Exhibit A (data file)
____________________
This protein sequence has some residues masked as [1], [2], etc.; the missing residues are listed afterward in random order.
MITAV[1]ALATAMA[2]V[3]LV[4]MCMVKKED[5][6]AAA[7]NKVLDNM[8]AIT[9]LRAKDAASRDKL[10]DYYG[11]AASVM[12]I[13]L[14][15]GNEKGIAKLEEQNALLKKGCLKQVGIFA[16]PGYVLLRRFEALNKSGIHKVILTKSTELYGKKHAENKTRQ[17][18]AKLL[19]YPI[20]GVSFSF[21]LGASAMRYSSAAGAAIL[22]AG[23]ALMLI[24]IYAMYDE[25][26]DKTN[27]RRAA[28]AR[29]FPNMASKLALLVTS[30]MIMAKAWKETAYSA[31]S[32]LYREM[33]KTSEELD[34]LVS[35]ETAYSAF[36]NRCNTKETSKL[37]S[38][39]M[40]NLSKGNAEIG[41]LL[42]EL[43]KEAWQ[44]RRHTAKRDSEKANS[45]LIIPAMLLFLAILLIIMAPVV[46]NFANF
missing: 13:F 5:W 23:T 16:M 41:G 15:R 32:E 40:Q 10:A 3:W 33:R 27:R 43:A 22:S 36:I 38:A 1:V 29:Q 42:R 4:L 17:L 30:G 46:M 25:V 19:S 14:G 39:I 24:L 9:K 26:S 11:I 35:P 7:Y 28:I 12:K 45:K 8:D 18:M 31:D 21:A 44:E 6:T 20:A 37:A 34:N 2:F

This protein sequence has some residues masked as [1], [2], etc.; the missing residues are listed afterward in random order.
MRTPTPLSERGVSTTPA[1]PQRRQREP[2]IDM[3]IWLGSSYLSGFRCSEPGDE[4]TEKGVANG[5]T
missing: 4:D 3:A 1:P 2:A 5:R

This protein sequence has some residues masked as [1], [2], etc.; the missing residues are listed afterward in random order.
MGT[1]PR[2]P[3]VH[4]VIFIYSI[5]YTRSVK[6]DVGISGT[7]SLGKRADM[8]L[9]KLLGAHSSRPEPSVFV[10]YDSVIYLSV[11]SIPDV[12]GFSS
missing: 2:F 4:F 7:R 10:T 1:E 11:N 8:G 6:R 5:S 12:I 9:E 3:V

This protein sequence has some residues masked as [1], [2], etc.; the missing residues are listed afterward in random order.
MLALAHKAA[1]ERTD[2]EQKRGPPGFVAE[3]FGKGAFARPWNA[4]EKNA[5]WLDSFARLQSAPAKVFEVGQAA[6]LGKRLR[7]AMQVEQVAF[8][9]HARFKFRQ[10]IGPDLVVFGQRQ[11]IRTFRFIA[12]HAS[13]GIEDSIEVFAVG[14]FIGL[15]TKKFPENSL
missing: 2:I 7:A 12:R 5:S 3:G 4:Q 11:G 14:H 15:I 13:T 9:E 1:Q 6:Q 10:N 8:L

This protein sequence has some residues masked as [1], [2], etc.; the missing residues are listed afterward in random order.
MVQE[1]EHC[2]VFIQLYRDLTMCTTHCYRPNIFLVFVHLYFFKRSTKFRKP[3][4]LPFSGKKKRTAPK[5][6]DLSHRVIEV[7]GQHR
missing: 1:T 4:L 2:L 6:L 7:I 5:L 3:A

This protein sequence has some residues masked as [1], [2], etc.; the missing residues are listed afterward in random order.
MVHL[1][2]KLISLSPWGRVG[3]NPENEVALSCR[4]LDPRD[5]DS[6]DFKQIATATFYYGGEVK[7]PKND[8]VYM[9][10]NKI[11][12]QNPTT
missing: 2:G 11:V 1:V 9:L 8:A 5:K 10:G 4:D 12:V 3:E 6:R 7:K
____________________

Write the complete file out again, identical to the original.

This protein sequence has some residues masked as [1], [2], etc.; the missing residues are listed afterward in random order.
MITAV[1]ALATAMA[2]V[3]LV[4]MCMVKKED[5][6]AAA[7]NKVLDNM[8]AIT[9]LRAKDAASRDKL[10]DYYG[11]AASVM[12]I[13]L[14][15]GNEKGIAKLEEQNALLKKGCLKQVGIFA[16]PGYVLLRRFEALNKSGIHKVILTKSTELYGKKHAENKTRQ[17][18]AKLL[19]YPI[20]GVSFSF[21]LGASAMRYSSAAGAAIL[22]AG[23]ALMLI[24]IYAMYDE[25][26]DKTN[27]RRAA[28]AR[29]FPNMASKLALLVTS[30]MIMAKAWKETAYSA[31]S[32]LYREM[33]KTSEELD[34]LVS[35]ETAYSAF[36]NRCNTKETSKL[37]S[38][39]M[40]NLSKGNAEIG[41]LL[42]EL[43]KEAWQ[44]RRHTAKRDSEKANS[45]LIIPAMLLFLAILLIIMAPVV[46]NFANF
missing: 13:F 5:W 23:T 16:M 41:G 15:R 32:E 40:Q 10:A 3:W 33:R 27:R 43:A 22:S 36:I 38:A 1:V 29:Q 42:R 4:L 17:L 30:G 46:M 25:V 19:S 14:G 39:I 24:L 9:K 26:S 11:I 35:P 7:Y 28:I 12:K 45:K 8:D 18:M 31:D 21:A 44:E 6:T 20:A 37:A 34:N 2:F

This protein sequence has some residues masked as [1], [2], etc.; the missing residues are listed afterward in random order.
MRTPTPLSERGVSTTPA[1]PQRRQREP[2]IDM[3]IWLGSSYLSGFRCSEPGDE[4]TEKGVANG[5]T
missing: 4:D 3:A 1:P 2:A 5:R

This protein sequence has some residues masked as [1], [2], etc.; the missing residues are listed afterward in random order.
MGT[1]PR[2]P[3]VH[4]VIFIYSI[5]YTRSVK[6]DVGISGT[7]SLGKRADM[8]L[9]KLLGAHSSRPEPSVFV[10]YDSVIYLSV[11]SIPDV[12]GFSS
missing: 2:F 4:F 7:R 10:T 1:E 11:N 8:G 6:R 5:S 12:I 9:E 3:V

This protein sequence has some residues masked as [1], [2], etc.; the missing residues are listed afterward in random order.
MLALAHKAA[1]ERTD[2]EQKRGPPGFVAE[3]FGKGAFARPWNA[4]EKNA[5]WLDSFARLQSAPAKVFEVGQAA[6]LGKRLR[7]AMQVEQVAF[8][9]HARFKFRQ[10]IGPDLVVFGQRQ[11]IRTFRFIA[12]HAS[13]GIEDSIEVFAVG[14]FIGL[15]TKKFPENSL
missing: 2:I 7:A 12:R 5:S 3:G 4:Q 11:G 14:H 15:I 13:T 9:E 1:Q 6:Q 10:N 8:L

This protein sequence has some residues masked as [1], [2], etc.; the missing residues are listed afterward in random order.
MVQE[1]EHC[2]VFIQLYRDLTMCTTHCYRPNIFLVFVHLYFFKRSTKFRKP[3][4]LPFSGKKKRTAPK[5][6]DLSHRVIEV[7]GQHR
missing: 1:T 4:L 2:L 6:L 7:I 5:L 3:A

This protein sequence has some residues masked as [1], [2], etc.; the missing residues are listed afterward in random order.
MVHL[1][2]KLISLSPWGRVG[3]NPENEVALSCR[4]LDPRD[5]DS[6]DFKQIATATFYYGGEVK[7]PKND[8]VYM[9][10]NKI[11][12]QNPTT
missing: 2:G 11:V 1:V 9:L 8:A 5:K 10:G 4:D 12:V 3:E 6:R 7:K